by Fred McMillin
for August 27, 1997

The Flood and the Vine

Prologue: Prince Albert had initiated the Deluge Series about 1835. Now I was gazing at the three monumental oil paintings on display together for the first time this century at the San Francisco Palace of the Legion of Honor Museum. British painter John Martin's apocalyptic trilogy showed his vision before, during and after the Biblical downpour. The brilliance of the third, "The Assuaging of the Waters," with the raven and dove finding land far from the ark, prompted this thought. Genesis tells us Noah soon "planted a vineyard." So, what varietal should I serve in my wine history course as we cover these matters???

The Rest of the Story: First, when was the flood? Clay will help us guess. In the "Epic of Gilgamesh;" the Babylonian Noah Utnapishtim tells us that after the flood subsided and the ark was grounded, he had opened the window and found "all mankind had turned to clay. The ground was flat like a roof."

Now we fast forward to 1929. From Mesopotamia Sir Charles Leonard Woolley sends an extraordinary telegram that soon flashed around the world: "We have found the flood." He had found a ten-foot-thick layer of clay that ultimatedly proved to be 100 miles wide and 400 miles long. He concluded it was deposited about 4000 B.C.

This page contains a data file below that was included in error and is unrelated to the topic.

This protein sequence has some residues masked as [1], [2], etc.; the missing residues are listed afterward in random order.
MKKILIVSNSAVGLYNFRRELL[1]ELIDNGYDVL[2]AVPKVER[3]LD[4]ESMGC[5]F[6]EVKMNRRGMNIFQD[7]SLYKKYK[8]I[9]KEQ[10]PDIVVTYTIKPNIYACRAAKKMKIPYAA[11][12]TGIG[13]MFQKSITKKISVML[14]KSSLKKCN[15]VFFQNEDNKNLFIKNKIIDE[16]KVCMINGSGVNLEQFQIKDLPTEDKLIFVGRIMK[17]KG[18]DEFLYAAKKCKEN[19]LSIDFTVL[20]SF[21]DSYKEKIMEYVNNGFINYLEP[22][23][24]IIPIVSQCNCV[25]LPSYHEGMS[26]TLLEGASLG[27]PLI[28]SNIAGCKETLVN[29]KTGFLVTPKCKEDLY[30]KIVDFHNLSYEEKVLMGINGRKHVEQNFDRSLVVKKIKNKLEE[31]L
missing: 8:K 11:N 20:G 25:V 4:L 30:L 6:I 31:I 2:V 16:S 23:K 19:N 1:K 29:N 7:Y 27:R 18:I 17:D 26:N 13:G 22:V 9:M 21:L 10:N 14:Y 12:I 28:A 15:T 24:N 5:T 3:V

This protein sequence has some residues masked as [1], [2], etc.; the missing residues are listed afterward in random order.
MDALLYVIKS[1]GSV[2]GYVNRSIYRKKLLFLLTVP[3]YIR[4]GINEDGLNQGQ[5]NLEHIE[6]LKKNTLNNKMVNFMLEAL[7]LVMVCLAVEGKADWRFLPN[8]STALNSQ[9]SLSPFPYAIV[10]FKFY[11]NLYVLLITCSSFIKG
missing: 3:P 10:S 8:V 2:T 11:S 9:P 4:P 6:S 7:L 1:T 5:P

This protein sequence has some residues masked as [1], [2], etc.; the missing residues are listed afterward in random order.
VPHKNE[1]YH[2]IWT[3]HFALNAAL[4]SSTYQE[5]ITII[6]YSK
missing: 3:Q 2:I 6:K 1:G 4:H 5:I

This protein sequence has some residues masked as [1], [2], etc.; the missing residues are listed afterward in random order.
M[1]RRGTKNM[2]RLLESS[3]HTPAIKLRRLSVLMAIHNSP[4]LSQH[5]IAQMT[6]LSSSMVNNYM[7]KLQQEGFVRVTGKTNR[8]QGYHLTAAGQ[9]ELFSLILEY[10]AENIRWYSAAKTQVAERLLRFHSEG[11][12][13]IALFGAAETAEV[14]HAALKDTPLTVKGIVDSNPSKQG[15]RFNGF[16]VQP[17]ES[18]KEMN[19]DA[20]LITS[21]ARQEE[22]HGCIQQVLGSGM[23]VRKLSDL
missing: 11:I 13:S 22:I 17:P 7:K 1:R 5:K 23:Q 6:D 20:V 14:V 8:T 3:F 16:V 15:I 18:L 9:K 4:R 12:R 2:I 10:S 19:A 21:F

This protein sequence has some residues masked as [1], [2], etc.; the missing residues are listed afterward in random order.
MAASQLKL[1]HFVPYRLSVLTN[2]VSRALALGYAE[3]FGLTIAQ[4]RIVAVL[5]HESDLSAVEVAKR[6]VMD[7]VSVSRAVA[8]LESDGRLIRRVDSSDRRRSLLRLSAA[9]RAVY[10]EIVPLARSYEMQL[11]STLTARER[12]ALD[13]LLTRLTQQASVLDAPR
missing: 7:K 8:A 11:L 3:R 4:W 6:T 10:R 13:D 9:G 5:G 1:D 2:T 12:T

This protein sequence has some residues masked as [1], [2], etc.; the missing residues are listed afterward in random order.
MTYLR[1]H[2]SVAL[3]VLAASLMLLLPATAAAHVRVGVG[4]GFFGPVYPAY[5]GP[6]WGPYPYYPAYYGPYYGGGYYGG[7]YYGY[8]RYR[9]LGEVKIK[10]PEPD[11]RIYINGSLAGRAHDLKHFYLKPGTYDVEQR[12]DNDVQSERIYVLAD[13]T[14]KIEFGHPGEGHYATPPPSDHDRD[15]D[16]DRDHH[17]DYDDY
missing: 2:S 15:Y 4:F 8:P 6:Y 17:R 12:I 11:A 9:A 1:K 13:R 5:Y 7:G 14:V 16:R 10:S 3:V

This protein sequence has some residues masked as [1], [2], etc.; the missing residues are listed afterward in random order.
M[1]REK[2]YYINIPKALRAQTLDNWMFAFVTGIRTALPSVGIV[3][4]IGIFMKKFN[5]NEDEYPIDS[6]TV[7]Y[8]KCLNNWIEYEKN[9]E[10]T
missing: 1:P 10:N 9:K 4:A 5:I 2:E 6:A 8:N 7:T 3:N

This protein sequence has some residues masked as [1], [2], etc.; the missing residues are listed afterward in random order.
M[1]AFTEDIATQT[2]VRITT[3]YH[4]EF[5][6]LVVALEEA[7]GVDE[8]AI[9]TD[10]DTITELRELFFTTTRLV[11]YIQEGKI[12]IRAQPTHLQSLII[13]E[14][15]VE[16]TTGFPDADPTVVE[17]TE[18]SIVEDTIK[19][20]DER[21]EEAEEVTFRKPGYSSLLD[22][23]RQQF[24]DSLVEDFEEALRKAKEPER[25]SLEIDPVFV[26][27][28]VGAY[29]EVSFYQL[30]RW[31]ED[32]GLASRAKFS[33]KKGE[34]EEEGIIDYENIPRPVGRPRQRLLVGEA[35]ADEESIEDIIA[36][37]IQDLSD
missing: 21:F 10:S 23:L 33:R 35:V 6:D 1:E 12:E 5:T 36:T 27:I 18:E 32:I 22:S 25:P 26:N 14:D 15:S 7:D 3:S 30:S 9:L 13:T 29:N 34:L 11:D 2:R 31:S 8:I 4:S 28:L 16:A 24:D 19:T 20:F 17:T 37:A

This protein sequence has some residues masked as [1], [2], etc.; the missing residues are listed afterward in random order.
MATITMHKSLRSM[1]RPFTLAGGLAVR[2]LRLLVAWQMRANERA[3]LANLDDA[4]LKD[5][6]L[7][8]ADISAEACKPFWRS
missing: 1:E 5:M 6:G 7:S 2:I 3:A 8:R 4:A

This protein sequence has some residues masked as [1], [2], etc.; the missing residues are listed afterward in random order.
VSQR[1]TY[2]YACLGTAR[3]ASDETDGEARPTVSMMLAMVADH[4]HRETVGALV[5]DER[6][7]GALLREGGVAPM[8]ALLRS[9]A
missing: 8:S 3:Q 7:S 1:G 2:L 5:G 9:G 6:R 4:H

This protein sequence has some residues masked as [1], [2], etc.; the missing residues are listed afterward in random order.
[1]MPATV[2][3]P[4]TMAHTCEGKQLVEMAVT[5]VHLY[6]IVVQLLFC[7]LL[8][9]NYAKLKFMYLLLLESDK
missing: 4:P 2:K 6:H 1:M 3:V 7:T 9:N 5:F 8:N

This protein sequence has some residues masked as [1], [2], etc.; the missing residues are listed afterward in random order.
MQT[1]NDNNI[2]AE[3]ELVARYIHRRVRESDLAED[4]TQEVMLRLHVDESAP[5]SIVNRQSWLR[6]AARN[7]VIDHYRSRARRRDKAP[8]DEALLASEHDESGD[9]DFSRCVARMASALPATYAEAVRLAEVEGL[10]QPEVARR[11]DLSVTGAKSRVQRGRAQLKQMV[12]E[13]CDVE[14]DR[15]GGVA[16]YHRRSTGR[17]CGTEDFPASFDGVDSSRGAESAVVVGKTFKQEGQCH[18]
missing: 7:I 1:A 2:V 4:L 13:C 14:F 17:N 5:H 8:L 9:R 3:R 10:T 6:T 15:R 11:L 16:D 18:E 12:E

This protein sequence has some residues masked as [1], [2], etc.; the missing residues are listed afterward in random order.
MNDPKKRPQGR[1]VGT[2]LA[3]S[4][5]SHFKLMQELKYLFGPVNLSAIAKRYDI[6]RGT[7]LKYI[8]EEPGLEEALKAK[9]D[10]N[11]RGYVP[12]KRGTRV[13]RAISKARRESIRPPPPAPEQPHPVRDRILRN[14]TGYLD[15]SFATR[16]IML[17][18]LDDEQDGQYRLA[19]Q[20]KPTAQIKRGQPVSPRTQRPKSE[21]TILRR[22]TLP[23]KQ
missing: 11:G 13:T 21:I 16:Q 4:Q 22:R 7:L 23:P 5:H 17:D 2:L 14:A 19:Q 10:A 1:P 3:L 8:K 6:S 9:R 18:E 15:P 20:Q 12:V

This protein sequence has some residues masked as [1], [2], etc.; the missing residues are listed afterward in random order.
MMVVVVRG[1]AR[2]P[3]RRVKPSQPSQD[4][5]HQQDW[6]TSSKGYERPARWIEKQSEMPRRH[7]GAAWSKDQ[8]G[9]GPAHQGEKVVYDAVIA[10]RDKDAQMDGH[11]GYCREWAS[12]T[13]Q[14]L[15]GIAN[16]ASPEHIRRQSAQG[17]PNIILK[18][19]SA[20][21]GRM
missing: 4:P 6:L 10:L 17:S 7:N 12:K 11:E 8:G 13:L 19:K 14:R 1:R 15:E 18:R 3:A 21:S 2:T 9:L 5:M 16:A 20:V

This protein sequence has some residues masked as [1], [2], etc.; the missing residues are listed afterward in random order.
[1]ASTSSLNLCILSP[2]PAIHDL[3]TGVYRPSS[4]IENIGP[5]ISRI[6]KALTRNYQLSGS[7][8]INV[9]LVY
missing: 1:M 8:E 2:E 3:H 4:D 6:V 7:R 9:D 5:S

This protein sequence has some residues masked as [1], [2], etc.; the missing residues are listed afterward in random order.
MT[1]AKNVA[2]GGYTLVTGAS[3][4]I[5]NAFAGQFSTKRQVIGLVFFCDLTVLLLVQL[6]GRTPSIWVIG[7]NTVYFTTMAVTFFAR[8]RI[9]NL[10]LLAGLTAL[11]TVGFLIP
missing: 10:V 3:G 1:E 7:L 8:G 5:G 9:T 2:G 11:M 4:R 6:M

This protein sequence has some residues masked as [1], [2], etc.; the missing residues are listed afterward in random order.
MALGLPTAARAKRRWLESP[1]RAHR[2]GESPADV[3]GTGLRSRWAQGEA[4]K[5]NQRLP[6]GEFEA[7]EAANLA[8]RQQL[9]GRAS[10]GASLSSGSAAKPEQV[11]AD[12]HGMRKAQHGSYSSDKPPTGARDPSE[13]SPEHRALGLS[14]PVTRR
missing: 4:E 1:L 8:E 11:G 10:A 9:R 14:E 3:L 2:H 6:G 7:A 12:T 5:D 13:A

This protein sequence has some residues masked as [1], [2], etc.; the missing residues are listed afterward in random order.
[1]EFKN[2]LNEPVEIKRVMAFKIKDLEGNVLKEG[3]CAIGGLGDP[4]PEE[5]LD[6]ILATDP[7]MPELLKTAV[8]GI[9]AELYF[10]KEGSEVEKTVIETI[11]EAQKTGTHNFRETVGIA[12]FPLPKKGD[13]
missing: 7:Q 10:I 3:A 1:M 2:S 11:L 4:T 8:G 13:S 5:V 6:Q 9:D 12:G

Taking Sir Charles at his word, then do we have today a grape that may be a descendant of Noah's vine? I'll nominate the Muscat of Alexandria, which noted authority Jancis Robinson tells us is "exceedingly ancient...one of the most ancient cultivated plants we know." Other authorities have concluded that the dominant wine grape at that time was a white Muscat (the Alexander is a white Muscat). So, my class tasted and liked...

1996 Sutter Home Moscato (Muscat of Alexandria)
Contact: Stan Hock, (707) 963-3104
Type: Dessert wine; serve with peach sorbet and crisp sugar cookies.
$5.50 (great bargain for such a sip of history)

Postscript: Mrs. Woolley deserves much credit in this story. Her husband had come out of the 50-foot-deep shaft, and told her about the thick layer of clay, with ruins of civilitation both above and beneath it. While he was considering all manner of possible explanations, it is said that she simply remarked, "I'm going to lunch. You've found the Flood!"


About the Writer

Fred McMillin, a veteran wine writer, has taught wine history for 30 years on three continents. He currently teaches wine courses at San Francisco State and San Francisco City College and is Northern California Editor for American Wine on the Web. In 1995, the Academy of Wine Communications honored Fred with one of only 22 Certificates of Commendation awarded to American wine writers.


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